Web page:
Surf's Up Pups!
Taking your dog surfing is an incredible outdoor activity to experience! From the first steps of getting your dog comfortable in the water to conquering the surf - this is a great adventure for both of you. Surfing with your dog(s) requires patience and practice to ensure you both stay safe out on the waves and in this article, we'll be sharing some top tips and tricks to help you get your pup ready for the surf!
Benefits of Surfing With Your Dog
Surfing with your dog is an activity that has a variety of benefits. It can be a great way to strengthen the bond between you and your dog, while also providing you both with an amazing experience in such an enriched environment. Dog-friendly beaches offer one of the most perfect playgrounds for your dog to socialize with other dogs and people while soaking up the sun. It also promotes a sense of adventure and exploration for your dog, as they get to experience new sights, smells, and sensations in the water. For dogs, activities like surfing can provide more than just fun and entertainment. If you're lucky enough to live near a body of water with waves, what better way to enjoy quality time outdoors?
Surfing can be a great form of exercise, working those muscles and burning off excess energy
Balance & Coordination
Surfing requires a lot of balance and coordination, so your dog can greatly benefit from this activity by learning how to control their body movements in the water
Trying something new introduces your dog to different experiences that aren't limited to regular habits or daily routines and learning dog tricks outside of their normal realm shows them just how capable they are
Surfing with your dog can open up opportunities for socialization with other surfers and their dogs and this can be especially helpful for shy or timid dogs who may struggle with socializing in other settings
The calming sound of the waves and the warm sun on your skin can help reduce stress levels and promote relaxation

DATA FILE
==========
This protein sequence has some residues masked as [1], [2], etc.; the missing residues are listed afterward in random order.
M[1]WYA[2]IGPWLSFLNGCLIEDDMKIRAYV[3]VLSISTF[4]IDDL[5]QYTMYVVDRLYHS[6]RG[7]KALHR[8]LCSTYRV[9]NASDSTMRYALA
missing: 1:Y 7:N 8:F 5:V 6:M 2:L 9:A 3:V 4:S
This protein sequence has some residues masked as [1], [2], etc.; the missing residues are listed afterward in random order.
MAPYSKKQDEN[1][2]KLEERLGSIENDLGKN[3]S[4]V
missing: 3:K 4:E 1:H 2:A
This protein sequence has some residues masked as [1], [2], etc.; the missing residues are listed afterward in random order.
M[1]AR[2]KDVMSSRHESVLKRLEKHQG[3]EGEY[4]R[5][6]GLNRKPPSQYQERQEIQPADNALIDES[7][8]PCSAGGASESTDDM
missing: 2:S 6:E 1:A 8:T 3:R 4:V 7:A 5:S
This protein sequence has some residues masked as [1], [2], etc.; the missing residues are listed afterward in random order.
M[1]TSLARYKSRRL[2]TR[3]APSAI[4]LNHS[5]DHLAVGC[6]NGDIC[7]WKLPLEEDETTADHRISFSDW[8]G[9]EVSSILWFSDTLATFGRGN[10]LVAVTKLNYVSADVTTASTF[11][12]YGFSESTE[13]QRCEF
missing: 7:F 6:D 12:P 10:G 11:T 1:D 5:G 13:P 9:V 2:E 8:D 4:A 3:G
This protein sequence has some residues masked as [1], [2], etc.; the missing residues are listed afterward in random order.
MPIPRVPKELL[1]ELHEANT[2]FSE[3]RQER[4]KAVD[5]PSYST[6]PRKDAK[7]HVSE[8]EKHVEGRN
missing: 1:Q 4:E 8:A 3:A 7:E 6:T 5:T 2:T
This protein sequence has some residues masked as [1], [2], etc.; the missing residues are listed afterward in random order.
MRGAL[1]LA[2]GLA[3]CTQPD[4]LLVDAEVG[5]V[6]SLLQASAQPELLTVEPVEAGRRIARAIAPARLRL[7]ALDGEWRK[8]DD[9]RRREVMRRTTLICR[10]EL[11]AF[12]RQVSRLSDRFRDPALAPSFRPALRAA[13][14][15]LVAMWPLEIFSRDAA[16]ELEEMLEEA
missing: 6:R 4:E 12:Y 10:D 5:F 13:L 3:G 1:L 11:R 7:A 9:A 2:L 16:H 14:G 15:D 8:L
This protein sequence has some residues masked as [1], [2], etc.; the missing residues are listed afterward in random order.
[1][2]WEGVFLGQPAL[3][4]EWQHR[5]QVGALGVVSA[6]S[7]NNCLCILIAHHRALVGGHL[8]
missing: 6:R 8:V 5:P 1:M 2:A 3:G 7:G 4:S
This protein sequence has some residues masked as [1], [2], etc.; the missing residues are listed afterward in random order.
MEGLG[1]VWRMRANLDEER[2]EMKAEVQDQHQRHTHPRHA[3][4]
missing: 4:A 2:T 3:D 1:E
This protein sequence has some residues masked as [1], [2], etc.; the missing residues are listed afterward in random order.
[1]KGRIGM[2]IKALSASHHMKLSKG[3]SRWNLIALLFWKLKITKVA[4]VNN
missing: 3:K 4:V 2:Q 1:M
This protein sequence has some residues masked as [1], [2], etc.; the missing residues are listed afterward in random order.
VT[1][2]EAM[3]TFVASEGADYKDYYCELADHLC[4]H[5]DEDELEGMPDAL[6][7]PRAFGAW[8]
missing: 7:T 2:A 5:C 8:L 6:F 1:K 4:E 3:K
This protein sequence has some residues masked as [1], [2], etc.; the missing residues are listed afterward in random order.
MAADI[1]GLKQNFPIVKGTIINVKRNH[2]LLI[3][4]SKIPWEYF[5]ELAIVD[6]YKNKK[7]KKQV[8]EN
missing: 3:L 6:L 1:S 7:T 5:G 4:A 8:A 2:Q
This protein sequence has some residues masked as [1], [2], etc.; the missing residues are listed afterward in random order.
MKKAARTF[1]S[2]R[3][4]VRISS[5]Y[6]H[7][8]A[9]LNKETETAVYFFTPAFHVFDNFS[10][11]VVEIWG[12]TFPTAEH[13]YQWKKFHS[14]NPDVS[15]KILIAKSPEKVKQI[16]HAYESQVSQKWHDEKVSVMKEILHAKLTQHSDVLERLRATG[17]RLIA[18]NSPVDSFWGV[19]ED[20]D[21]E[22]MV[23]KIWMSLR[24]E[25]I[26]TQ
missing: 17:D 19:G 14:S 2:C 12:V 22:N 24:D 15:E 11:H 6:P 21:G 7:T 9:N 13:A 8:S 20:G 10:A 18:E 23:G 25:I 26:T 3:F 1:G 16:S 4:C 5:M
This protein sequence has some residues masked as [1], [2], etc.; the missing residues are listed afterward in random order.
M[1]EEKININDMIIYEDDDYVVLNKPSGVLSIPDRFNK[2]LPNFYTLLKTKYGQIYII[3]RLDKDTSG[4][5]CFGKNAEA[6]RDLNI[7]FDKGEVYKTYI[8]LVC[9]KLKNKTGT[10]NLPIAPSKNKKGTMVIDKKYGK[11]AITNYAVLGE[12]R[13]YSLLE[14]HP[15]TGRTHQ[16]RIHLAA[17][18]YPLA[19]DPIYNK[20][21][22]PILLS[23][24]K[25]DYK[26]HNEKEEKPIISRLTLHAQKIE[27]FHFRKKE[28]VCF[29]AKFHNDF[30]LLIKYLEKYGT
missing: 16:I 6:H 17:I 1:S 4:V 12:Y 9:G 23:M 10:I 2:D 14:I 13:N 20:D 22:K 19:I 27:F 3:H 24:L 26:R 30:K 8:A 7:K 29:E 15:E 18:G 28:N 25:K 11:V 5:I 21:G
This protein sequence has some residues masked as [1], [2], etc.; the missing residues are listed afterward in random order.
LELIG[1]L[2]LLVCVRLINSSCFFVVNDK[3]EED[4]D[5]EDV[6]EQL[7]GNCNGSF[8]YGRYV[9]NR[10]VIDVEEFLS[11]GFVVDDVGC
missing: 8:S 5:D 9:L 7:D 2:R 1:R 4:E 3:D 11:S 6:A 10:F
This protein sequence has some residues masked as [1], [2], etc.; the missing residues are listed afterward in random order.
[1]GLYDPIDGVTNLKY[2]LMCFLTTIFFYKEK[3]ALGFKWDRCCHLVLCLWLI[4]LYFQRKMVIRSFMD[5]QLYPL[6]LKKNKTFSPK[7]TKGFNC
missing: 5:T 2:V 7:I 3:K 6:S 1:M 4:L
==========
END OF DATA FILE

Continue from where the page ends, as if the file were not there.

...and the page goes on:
Preparation for Surfing with Your Dog
Before you head out to the beach, there are a few things that need to be taken into consideration. First of all, make sure that your dog is comfortable around water, as getting them accustomed to the waves is important. Check out our blog on swimming. Another important part of preparation is having the proper safety equipment. Be sure to review all applicable safety precautions. When selecting a beach for your dog surfing adventure, make sure to choose one that is dog-friendly and allows dogs off-leash. Lastly, prep your pup for this more complex adventure by ensuring they're properly trained.
Gear for Taking Your Dog Surfing
Dog Life Jacket
Leash & Harness
Food, Water, Treats and Snacks
Towels and/or Blankets
First Aid Kid
Dog Surfboard Selection
One of the most important pieces of gear when surfing with your dog is, of course, the surfboard! Luckily, there are many options available for you to start with depending on your dog's size. At the time of writing, there's not really a dedicated dog surfboard manufacturer, so you'll have to start with a human surfboard and go from there.
Your dog's surfboard selection will depend on how big or small your dog is. For example, I use a round nose, soft top 5' 8" surfboard that is 19" wide and 2.75" thick for Snoopy, our 14lb Jack Russell/Chihuahua. The bigger your dog, the larger board you'll want to select. Regardless of the size, it's a best practice to go with a soft top board. Fiberglass/resin boards are slippery and too hard for dogs, and the dog can get a good grip with their paws on the soft top.
Surfboards can get a bit pricy, so look for bargains on social media groups and shops and check out yard sales in your area, your dog's perfect board may be sitting in someone else's garage looking for a new home! Remember, it doesn't have to be the best board, just something with a soft top that's going to float your pup.
Take Necessary Safety Precautions
Consider your dog's physical abilities and limitations, just like humans, not all dogs are natural swimmers or surfers; be aware of their energy levels and take breaks as needed.
Your dog should be up to date on vaccinations, especially if heading to a dog beach with lots of other dogs
Keep an eye out for any signs of fatigue or discomfort and don't force your dog to surf if they don't want to - it's important to listen to and respect their boundaries
Always keep a close eye on your dog while they're in the water - never take your eyes off your dog, even for a second
Keep an eye out for any potential hazards, such as strong currents or even wildlife that may be present in the water
Avoid surfing near rocks, piers, or strong currents that can be hazardous for dogs
If you're not a confident swimmer, it may be best to stay close to shore and only go out into shallow waters with your dog
Be aware of other surfers and beachgoers, and make sure to keep your dog under control at all times
If you encounter any injuries or accidents, seek medical attention immediately